We’ve worked on an ad for a fast food giant months ago, and our director was directing through Zoom while we work on the cameras and the actors. Similar thing happened in SINO MV. Our music producer lives in the US. And everything on pre-production was through video calls. Everyone only met personally, on the day of the shoot.

Skills and talents are not geographically bound anymore. The borderless exchange of creativity helps me grow personally as a creative.

Great job on the music video of Sino. Can you tell us the process of the making of the video?

I believe that Hip-hop/Rap music is street music— a medium to voice out social issues and rights that people on the streets fight for. I first shared this vision to Ino Makata, and he was totally up for it. Eventually we became a collective of artists with the same stand on the issue. After presenting the treatment and the look to the group, everyone was excited about it.

We wanted to remind our fellow creatives that we can use our art to speak up for our community especially during these times when everyone consumes so much content online.

We’re a huge fan of PLYGRND as well! What pushed or inspired you to launch this online magazine?

This was an idea back when I was studying Information Technology (IT) in Ateneo de Zamboanga University and all of the publications were doing print. I had an idea of an alternate website publication org where the articles that didn’t make it to print can be published instead. But I became busy with my other things so I shelved that idea.

Cut to — while listening to Jeff Staples’ Business of Hype podcast during lockdown, I remember that idea and thought that maybe it’s time to work on that since now I can afford to host a website. Haha! But this time it’s more focused on the creatives of Western Mindanao, culture, lifestyle, and street community.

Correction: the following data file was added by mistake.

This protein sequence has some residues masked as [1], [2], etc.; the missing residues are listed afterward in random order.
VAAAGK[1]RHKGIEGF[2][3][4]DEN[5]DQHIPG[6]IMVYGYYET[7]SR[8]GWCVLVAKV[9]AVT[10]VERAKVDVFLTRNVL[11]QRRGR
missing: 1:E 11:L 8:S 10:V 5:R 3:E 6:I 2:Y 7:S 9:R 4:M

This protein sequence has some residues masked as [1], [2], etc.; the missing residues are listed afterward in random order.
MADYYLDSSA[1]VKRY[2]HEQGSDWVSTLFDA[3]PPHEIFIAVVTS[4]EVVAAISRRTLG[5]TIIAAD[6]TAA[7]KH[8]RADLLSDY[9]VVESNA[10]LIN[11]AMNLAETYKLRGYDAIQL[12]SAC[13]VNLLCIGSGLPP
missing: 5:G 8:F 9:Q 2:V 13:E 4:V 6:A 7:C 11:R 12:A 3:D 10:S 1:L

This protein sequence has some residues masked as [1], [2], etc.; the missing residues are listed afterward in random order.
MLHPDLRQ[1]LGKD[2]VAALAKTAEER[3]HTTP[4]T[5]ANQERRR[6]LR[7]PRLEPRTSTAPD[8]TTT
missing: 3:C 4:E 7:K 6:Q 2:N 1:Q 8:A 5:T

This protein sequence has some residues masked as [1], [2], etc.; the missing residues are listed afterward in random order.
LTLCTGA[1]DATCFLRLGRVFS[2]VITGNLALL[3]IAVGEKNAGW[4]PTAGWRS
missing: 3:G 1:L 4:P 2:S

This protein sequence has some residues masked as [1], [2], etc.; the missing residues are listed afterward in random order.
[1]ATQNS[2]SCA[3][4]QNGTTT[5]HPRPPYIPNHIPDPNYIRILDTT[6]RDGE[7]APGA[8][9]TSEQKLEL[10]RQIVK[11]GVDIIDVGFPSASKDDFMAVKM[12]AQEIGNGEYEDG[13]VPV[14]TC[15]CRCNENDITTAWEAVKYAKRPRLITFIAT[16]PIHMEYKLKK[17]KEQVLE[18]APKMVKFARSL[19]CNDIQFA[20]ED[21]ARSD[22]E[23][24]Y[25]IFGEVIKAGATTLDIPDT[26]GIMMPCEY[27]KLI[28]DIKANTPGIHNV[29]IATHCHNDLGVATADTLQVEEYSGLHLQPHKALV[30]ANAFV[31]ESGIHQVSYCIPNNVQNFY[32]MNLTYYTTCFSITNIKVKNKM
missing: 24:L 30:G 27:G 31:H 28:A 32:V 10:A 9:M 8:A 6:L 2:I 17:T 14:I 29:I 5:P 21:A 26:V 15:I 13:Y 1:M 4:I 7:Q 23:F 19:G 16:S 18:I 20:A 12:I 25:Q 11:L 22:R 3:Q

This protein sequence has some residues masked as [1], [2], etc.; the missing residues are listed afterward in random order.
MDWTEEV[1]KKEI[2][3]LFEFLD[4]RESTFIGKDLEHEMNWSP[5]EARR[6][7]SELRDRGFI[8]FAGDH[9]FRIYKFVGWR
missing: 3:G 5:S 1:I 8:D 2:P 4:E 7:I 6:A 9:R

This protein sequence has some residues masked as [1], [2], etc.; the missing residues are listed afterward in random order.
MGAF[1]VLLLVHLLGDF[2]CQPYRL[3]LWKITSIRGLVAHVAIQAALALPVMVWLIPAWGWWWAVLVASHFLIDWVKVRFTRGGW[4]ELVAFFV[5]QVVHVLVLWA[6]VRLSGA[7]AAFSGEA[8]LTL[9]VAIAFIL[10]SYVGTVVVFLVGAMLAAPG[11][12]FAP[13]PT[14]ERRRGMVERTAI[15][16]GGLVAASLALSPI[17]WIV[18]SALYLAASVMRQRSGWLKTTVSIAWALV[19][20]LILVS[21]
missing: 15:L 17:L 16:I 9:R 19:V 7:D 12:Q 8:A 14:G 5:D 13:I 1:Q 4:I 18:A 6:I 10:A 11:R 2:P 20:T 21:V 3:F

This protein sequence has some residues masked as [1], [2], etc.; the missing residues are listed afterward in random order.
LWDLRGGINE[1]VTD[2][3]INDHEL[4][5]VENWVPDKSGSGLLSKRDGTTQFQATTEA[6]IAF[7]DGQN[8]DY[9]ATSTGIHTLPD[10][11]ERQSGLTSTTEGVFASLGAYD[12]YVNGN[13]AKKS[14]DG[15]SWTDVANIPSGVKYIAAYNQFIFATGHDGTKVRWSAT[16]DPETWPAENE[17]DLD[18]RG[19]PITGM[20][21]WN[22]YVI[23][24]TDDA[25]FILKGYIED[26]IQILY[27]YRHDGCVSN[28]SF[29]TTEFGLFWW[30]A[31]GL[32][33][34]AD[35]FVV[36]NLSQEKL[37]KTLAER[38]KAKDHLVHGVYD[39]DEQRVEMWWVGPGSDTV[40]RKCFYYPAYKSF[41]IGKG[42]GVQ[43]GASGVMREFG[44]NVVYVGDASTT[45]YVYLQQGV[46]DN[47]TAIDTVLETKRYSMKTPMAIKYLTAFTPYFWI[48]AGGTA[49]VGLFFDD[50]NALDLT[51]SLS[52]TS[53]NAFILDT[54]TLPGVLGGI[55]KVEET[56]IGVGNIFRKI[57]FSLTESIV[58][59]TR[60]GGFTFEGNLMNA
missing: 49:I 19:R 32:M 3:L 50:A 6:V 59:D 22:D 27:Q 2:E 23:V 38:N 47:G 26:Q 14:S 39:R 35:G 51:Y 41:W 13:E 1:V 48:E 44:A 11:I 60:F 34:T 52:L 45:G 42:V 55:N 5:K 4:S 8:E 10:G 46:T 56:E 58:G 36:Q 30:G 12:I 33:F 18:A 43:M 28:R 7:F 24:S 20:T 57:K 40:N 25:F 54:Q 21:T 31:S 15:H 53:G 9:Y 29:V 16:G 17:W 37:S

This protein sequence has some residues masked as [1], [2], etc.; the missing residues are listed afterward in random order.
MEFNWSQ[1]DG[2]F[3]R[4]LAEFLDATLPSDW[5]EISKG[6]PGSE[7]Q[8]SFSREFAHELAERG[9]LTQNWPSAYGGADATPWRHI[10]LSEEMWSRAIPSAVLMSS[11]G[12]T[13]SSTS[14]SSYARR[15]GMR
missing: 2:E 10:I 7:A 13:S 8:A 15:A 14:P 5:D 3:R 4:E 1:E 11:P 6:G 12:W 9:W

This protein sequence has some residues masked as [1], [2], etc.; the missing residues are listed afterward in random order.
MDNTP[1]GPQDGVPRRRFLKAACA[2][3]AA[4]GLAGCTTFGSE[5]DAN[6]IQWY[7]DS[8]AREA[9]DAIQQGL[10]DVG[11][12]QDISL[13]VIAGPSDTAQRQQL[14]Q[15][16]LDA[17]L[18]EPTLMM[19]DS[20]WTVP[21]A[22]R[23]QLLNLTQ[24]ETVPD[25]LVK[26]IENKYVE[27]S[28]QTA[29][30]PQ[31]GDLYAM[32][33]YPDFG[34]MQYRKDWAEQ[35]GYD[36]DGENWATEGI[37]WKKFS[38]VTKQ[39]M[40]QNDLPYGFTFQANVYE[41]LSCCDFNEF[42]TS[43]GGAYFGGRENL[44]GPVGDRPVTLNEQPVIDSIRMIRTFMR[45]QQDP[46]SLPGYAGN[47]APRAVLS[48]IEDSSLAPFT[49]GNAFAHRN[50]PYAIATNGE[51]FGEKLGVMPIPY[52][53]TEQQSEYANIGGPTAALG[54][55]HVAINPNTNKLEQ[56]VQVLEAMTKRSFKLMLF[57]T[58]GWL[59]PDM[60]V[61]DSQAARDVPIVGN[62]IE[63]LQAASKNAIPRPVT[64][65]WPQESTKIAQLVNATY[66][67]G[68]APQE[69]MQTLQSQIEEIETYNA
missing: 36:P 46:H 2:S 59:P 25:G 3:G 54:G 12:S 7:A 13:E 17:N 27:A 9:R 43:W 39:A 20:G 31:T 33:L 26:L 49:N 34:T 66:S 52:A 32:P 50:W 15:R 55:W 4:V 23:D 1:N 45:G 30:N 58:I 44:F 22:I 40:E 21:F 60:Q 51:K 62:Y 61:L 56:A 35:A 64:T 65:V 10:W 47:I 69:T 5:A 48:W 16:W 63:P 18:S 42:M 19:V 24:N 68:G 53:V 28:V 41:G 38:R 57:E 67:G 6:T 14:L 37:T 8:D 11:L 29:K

What are your future projects?

Hopefully when everyone is free to go out again, we the Playground, are planning a series of events that will highlight the street culture and creatives of Zamboanga City.

Also, I want to shoot another short film soon. This pandemic gave me time to write a script.

Who are your major influences or inspirations? How do these people influence your works?

I am inspired by the works of Patricia Evangelista and Paolo Villaluna. I wanted to be a journalist back when I was in high school. Their works inspired me to shoot my early videos. I also love Wes Anderson films.

When it comes to music, I am inspired by Flume and FKJ.

Recently, I am inspired by the creativity of Jeff Staples and Bobby Hundreds of The Hundreds.

As an artist, what do you think are your biggest accolades so far?

As a filmmaker, I am happy to have received awards from little festivals here and there.

As a director and cinematographer, I am happy to produce ads for big brands.

And SINO, so far, is the work that I’m very proud of because I was able to express myself and my opinion through art, boldly.

Any message to young artists like you out there?

Some of us needs time to figure out what we really want to do or what we are really good at, but that’s okay. It’s not a race and everything takes time. But don’t just sit there. Do something! So that when luck gives you an opportunity, you are prepared. Excellence is the result of hard work. Success is the result of excellence and luck.

For collaboration, you may contact Kim Tayona at or through his socials @kimtayona on Instagram and Facebook.

© The Middle Mag PH